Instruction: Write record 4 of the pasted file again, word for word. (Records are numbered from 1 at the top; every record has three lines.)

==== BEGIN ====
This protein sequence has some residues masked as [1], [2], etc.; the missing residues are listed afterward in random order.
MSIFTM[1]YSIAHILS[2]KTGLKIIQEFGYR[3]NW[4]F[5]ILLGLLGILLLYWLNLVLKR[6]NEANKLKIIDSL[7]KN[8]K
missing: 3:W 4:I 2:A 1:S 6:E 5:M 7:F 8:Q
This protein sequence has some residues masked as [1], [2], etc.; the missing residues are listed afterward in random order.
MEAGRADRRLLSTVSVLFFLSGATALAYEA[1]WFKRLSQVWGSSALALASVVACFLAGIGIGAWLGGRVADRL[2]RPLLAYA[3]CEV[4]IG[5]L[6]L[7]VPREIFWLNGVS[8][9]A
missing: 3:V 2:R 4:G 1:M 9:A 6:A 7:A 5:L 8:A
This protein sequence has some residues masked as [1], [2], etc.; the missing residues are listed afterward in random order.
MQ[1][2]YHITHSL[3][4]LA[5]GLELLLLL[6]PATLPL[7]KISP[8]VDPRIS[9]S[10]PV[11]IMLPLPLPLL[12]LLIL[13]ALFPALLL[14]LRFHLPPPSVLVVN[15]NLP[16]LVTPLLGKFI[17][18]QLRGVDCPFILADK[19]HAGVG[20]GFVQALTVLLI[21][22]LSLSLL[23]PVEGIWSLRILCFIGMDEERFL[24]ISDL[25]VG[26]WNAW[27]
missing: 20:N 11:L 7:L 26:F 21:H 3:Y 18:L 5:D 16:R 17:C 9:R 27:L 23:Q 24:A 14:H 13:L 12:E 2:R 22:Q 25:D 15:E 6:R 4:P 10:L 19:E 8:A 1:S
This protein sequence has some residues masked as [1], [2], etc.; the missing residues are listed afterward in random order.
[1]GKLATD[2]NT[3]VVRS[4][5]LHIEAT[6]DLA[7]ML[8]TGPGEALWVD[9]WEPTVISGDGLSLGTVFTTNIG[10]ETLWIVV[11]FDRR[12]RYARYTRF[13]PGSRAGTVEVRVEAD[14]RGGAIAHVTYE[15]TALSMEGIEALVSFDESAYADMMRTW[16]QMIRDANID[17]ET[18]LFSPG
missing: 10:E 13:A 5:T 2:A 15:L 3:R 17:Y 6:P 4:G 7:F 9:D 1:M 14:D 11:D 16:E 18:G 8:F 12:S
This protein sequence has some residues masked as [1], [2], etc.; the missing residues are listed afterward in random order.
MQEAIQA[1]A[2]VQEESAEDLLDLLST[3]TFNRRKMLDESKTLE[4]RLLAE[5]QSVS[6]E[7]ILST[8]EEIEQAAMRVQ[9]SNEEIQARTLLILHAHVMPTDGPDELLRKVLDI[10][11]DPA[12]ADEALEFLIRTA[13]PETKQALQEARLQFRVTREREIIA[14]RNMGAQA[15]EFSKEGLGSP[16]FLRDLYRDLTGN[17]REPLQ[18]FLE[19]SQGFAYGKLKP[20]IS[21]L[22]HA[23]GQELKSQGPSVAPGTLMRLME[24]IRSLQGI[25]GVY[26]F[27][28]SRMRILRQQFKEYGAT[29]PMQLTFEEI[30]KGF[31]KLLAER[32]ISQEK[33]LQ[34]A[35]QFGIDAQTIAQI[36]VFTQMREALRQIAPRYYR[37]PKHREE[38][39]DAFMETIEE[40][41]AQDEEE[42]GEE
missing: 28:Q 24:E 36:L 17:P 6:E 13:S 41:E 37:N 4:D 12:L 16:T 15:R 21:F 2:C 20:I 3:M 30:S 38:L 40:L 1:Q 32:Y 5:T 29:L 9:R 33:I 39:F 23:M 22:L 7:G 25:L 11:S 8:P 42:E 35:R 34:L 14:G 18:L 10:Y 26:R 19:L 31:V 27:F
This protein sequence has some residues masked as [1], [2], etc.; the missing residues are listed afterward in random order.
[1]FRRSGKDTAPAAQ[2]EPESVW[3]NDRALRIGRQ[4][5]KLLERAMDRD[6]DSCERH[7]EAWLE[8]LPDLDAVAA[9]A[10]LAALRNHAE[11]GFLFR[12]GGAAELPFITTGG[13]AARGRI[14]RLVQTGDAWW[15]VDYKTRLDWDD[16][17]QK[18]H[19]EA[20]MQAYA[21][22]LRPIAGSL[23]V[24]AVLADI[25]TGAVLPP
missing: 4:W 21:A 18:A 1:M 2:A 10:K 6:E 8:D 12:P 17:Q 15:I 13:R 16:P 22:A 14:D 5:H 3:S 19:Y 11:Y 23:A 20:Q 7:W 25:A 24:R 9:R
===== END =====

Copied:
This protein sequence has some residues masked as [1], [2], etc.; the missing residues are listed afterward in random order.
[1]GKLATD[2]NT[3]VVRS[4][5]LHIEAT[6]DLA[7]ML[8]TGPGEALWVD[9]WEPTVISGDGLSLGTVFTTNIG[10]ETLWIVV[11]FDRR[12]RYARYTRF[13]PGSRAGTVEVRVEAD[14]RGGAIAHVTYE[15]TALSMEGIEALVSFDESAYADMMRTW[16]QMIRDANID[17]ET[18]LFSPG
missing: 10:E 13:A 5:T 2:A 15:L 3:R 17:Y 6:P 4:G 7:F 9:D 1:M 14:D 11:D 16:E 18:G 8:F 12:S